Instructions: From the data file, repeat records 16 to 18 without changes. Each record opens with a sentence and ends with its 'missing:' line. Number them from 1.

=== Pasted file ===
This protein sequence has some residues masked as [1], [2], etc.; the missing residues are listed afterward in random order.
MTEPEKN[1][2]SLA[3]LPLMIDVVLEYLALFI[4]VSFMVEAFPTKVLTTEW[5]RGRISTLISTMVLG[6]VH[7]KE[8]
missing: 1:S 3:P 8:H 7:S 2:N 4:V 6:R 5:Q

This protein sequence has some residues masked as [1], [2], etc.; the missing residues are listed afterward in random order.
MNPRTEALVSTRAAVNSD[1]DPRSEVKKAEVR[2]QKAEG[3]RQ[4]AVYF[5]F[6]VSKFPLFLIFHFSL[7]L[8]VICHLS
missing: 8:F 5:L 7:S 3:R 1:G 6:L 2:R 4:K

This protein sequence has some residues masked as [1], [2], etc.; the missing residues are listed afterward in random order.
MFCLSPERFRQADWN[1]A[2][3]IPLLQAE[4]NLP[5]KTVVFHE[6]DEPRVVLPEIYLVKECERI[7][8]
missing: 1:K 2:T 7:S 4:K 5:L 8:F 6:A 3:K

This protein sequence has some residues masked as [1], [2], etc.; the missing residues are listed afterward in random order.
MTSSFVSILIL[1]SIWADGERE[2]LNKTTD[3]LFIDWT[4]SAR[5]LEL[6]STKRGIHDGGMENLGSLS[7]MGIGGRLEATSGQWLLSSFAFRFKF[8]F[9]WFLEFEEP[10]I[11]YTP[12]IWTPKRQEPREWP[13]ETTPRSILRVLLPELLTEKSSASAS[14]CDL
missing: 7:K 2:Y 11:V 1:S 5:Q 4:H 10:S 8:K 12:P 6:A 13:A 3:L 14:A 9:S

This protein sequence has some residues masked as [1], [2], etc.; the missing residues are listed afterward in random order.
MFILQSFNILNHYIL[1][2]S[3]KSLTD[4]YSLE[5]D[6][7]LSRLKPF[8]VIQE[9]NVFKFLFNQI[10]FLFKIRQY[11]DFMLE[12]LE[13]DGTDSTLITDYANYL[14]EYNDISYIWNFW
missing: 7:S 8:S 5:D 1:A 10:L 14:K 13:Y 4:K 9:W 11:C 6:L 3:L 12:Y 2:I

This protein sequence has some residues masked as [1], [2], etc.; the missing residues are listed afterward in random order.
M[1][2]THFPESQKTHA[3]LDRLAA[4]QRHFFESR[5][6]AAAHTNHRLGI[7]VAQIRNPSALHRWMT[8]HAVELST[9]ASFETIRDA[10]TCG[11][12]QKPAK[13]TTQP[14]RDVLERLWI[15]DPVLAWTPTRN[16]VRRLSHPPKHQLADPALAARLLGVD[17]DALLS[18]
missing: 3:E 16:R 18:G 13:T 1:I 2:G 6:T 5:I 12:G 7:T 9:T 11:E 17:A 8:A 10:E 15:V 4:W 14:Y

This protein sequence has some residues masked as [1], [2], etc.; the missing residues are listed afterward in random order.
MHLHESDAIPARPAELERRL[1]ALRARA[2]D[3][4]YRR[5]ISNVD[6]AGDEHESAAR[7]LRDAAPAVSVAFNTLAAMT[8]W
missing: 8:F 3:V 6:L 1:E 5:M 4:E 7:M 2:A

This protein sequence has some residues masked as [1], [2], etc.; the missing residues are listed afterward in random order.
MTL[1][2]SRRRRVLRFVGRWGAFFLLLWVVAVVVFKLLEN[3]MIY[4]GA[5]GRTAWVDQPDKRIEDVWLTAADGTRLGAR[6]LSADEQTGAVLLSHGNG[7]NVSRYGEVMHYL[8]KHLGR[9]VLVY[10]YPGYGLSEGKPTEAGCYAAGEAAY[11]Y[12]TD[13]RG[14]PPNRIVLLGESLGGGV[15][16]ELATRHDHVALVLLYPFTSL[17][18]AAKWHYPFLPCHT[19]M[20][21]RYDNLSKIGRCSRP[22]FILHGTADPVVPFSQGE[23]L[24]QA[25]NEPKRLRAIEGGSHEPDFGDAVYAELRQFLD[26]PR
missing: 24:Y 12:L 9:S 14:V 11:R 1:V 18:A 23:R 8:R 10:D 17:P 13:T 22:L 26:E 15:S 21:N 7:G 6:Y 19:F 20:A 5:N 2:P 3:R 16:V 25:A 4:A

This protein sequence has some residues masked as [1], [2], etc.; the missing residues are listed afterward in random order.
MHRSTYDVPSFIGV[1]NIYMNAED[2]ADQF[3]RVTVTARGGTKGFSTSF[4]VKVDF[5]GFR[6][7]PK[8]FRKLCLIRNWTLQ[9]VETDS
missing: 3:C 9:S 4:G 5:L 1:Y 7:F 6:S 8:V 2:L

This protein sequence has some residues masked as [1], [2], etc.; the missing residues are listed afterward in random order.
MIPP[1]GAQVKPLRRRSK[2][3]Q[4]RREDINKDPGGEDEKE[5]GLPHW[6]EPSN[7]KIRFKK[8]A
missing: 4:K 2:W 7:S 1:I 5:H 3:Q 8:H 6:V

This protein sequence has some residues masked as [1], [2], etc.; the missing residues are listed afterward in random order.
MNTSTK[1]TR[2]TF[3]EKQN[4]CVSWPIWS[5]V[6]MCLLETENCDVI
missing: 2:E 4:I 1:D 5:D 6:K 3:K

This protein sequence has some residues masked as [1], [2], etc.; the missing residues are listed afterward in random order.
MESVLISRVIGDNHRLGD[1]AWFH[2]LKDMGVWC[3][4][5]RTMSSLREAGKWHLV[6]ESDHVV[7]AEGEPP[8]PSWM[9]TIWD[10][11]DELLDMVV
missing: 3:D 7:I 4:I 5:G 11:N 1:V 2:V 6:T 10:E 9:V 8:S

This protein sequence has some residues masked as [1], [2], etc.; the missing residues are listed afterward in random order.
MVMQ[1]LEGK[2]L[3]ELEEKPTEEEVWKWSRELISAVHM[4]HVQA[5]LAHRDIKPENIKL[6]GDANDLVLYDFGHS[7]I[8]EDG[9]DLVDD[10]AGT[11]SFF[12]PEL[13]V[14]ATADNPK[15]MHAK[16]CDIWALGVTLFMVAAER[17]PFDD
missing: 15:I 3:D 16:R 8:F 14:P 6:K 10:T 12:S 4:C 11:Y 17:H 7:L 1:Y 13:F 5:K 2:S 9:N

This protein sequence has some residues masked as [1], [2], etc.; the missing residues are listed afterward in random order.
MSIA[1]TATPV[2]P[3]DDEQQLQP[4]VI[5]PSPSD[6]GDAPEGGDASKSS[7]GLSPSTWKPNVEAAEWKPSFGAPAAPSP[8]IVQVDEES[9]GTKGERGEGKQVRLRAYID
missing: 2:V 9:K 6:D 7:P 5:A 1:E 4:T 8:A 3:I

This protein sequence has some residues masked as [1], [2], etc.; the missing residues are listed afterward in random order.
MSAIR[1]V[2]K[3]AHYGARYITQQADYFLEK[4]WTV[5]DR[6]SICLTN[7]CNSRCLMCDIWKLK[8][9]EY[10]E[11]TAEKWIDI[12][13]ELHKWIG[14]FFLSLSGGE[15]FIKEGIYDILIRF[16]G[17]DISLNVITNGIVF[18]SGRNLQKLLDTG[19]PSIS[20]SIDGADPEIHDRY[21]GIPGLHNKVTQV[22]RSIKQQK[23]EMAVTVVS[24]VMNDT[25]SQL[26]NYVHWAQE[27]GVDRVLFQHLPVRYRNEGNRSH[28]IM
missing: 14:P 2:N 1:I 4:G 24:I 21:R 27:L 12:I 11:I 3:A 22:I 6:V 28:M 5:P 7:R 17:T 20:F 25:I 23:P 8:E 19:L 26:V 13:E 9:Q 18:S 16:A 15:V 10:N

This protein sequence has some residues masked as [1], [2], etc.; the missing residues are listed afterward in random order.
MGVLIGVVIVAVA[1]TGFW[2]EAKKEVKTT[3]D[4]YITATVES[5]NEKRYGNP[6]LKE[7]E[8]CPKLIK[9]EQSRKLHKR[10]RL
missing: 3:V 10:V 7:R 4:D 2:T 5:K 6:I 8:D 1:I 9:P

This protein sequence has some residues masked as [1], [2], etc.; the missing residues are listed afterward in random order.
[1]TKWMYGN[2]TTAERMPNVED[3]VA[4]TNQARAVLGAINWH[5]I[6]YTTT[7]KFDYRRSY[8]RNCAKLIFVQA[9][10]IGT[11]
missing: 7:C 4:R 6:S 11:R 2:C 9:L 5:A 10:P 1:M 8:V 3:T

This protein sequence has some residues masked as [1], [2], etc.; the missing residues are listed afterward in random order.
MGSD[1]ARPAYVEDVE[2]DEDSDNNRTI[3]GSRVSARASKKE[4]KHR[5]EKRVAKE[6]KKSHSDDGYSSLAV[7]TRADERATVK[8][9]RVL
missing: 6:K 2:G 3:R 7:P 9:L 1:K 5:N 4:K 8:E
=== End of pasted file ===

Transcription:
This protein sequence has some residues masked as [1], [2], etc.; the missing residues are listed afterward in random order.
MGVLIGVVIVAVA[1]TGFW[2]EAKKEVKTT[3]D[4]YITATVES[5]NEKRYGNP[6]LKE[7]E[8]CPKLIK[9]EQSRKLHKR[10]RL
missing: 3:V 10:V 7:R 4:D 2:T 5:K 6:I 8:D 1:I 9:P

This protein sequence has some residues masked as [1], [2], etc.; the missing residues are listed afterward in random order.
[1]TKWMYGN[2]TTAERMPNVED[3]VA[4]TNQARAVLGAINWH[5]I[6]YTTT[7]KFDYRRSY[8]RNCAKLIFVQA[9][10]IGT[11]
missing: 7:C 4:R 6:S 11:R 2:C 9:L 5:A 10:P 1:M 8:V 3:T

This protein sequence has some residues masked as [1], [2], etc.; the missing residues are listed afterward in random order.
MGSD[1]ARPAYVEDVE[2]DEDSDNNRTI[3]GSRVSARASKKE[4]KHR[5]EKRVAKE[6]KKSHSDDGYSSLAV[7]TRADERATVK[8][9]RVL
missing: 6:K 2:G 3:R 7:P 9:L 1:K 5:N 4:K 8:E